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By Scott Hennen, Published March 03 2012

The Forum Face Off: Who are the real extremists?

A long standing rule in today’s polite society is to avoid talking about our religious beliefs. Presumably, we’re too emotional to handle these themes in a constructive way, so it’s better to just stick our heads in the sand and leave well enough alone. What a pity. Imagine if our forefathers approached religion with the same kind of willful indifference.

When Rick Santorum visited North Dakota two weeks ago, he told our panel of local business leaders that if they thought the media treated George W. Bush unfairly, just wait until they start digging their hooks into him. Amen to that.

As long as there’s a Republican candidate who’s unabashedly candid about his religious beliefs, nothing is off-limits to the mainstream media smear squad. But who, exactly, is the politician that’s taking a radical position on religion in a political context? Here’s a revelation for you – it’s not Santorum.

It’s Barack Obama.

The administration’s Health and Human Services mandate on contraceptives, abortifacients and sterilization is an egregious affront to religious liberty, and the so-called “compromise” the president impetuously scrambled together to quell Catholic outrage is a farce. The administration is entitled to their opinion, but not to the facts – whether or not employers choose to opt-out of the mandate, those who feel the use of contraception is morally wrong will still have to pay for it, in one way or another. It’s a bad joke. Under this administration, we have diagnosed pregnancy as an unanticipated medical condition necessary to hedge against, and at the expense of the taxpayer who may be obligated by their faith to take a principled stand. That’s the real issue at stake here.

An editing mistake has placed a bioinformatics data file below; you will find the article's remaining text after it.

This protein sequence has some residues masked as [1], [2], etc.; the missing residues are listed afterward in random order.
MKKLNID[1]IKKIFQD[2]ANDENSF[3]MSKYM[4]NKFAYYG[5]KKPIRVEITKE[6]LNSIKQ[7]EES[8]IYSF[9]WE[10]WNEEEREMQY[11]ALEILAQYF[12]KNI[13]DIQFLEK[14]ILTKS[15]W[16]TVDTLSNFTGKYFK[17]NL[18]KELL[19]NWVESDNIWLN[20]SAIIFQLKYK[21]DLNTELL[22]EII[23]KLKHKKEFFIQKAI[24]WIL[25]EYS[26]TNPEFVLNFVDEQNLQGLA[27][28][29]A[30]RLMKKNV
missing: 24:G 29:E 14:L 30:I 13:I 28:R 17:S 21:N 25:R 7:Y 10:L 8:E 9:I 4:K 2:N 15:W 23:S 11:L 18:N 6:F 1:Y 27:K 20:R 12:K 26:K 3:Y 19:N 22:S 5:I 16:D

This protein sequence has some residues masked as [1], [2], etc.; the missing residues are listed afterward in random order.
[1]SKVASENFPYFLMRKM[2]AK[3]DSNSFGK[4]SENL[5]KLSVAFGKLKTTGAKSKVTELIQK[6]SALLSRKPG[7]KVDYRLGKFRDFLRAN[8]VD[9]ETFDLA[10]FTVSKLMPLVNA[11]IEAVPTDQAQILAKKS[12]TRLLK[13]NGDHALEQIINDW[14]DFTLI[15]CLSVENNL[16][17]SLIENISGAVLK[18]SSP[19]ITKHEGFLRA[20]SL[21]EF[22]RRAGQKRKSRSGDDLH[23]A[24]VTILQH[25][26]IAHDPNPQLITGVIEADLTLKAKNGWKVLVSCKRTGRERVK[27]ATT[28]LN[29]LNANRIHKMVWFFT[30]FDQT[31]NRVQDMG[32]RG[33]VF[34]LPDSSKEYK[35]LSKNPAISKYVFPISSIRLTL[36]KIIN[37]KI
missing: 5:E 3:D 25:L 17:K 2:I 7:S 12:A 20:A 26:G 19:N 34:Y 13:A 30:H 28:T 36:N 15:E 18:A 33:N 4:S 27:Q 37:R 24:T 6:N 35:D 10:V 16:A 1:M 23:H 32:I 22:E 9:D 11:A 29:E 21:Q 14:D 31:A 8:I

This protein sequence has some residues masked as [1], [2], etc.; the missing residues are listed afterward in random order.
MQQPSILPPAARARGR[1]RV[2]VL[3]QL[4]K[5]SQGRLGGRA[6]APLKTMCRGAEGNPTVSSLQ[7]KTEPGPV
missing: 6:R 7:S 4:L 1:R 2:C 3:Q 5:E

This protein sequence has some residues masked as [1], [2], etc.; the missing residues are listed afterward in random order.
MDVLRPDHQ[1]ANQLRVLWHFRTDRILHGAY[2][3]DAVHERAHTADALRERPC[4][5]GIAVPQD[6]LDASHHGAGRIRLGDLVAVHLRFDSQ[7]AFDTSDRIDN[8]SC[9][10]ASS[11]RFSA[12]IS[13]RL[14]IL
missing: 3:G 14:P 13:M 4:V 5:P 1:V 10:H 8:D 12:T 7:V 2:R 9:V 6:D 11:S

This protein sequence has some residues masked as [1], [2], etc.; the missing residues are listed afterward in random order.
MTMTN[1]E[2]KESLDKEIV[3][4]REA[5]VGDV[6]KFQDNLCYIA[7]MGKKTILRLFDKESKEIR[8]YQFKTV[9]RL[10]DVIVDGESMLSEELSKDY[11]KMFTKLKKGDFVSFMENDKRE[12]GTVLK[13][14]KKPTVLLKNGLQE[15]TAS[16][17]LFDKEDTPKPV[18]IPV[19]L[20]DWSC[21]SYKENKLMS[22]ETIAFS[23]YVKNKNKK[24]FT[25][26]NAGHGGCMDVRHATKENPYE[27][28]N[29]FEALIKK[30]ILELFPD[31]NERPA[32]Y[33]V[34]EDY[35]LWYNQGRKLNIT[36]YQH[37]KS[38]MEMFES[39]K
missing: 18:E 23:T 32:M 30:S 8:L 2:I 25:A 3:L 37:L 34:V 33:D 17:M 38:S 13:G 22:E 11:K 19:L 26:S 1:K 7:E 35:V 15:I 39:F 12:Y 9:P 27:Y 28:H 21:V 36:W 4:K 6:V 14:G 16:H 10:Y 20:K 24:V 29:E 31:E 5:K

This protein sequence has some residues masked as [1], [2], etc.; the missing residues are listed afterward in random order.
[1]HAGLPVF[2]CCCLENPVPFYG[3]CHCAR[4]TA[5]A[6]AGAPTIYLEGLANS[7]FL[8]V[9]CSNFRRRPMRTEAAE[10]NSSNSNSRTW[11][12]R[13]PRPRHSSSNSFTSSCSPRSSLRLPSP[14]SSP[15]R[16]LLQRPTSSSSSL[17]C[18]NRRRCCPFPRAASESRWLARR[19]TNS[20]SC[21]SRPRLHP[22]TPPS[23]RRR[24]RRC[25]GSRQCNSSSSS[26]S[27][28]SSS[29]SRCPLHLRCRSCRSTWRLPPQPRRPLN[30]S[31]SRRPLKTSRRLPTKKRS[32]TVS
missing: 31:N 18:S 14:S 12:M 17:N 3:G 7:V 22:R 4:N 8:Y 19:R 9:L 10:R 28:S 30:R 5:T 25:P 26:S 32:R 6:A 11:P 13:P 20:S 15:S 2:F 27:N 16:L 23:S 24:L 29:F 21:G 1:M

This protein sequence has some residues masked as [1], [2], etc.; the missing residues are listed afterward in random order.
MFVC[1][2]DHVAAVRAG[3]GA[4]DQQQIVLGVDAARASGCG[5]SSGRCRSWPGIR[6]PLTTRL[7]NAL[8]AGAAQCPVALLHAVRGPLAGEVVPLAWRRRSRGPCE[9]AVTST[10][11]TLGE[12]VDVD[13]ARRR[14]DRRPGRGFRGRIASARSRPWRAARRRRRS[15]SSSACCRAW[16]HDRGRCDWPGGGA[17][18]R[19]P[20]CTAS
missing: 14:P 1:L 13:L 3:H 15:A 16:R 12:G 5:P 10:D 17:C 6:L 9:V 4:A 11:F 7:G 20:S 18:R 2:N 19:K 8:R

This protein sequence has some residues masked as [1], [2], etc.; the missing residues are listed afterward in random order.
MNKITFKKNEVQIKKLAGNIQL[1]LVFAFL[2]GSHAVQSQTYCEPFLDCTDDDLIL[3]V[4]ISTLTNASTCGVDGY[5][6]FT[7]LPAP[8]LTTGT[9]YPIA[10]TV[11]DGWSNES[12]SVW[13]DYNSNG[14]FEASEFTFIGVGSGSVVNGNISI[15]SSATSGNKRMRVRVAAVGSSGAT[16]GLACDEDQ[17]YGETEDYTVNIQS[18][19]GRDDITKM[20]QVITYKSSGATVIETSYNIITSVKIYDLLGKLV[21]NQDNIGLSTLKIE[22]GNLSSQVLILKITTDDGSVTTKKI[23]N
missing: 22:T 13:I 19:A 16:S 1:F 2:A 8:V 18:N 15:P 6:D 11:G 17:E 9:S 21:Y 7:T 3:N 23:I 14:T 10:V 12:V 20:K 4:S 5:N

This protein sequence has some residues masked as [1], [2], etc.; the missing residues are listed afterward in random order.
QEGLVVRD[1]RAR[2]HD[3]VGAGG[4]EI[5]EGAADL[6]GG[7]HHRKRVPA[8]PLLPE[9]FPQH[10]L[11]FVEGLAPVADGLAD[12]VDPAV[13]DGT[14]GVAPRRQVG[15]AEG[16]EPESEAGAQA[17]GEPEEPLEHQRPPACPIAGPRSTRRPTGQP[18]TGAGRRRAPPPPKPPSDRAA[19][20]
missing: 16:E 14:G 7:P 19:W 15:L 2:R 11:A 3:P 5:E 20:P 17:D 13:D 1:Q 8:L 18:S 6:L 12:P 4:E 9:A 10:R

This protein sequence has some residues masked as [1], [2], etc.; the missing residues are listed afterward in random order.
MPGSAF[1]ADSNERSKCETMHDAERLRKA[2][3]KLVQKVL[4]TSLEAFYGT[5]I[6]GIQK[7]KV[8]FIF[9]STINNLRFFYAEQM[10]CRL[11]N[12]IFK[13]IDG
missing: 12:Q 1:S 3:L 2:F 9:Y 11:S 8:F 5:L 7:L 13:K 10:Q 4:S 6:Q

There was an appropriate uproar in the conservative echo-chamber over the religious implications of the HHS mandate … but where is the effort to revoke the source of this injustice? That’s what’s being lost here. My colleague wants the debate to center around accessibility to contraceptives as a “right”, indispensible to women’s health care. She presumes that women are entitled to free contraceptives (which seem to contradict the feminist mantra of women’s independence, but that’s a topic for another day), and I reject that. Not just as a Catholic, but as an American; if we’re forced to pay for contraception, why not toothpaste, or band-aids?

When it comes to matters of religion, it’s time for the media to review its cast of extremists.

Santorum stands by his faith – acknowledges that it may run counter-culture – and reaffirms the distinction he makes between personal belief and public policy.

Obama enacts legislation that affects every living American, violating the Constitution and the consciences of people with specific religious views.

Who is the extremist?

And which view best represents America?


Hennen is host of “The Common Sense Club" radio show. Email Scott@ScottHennen.com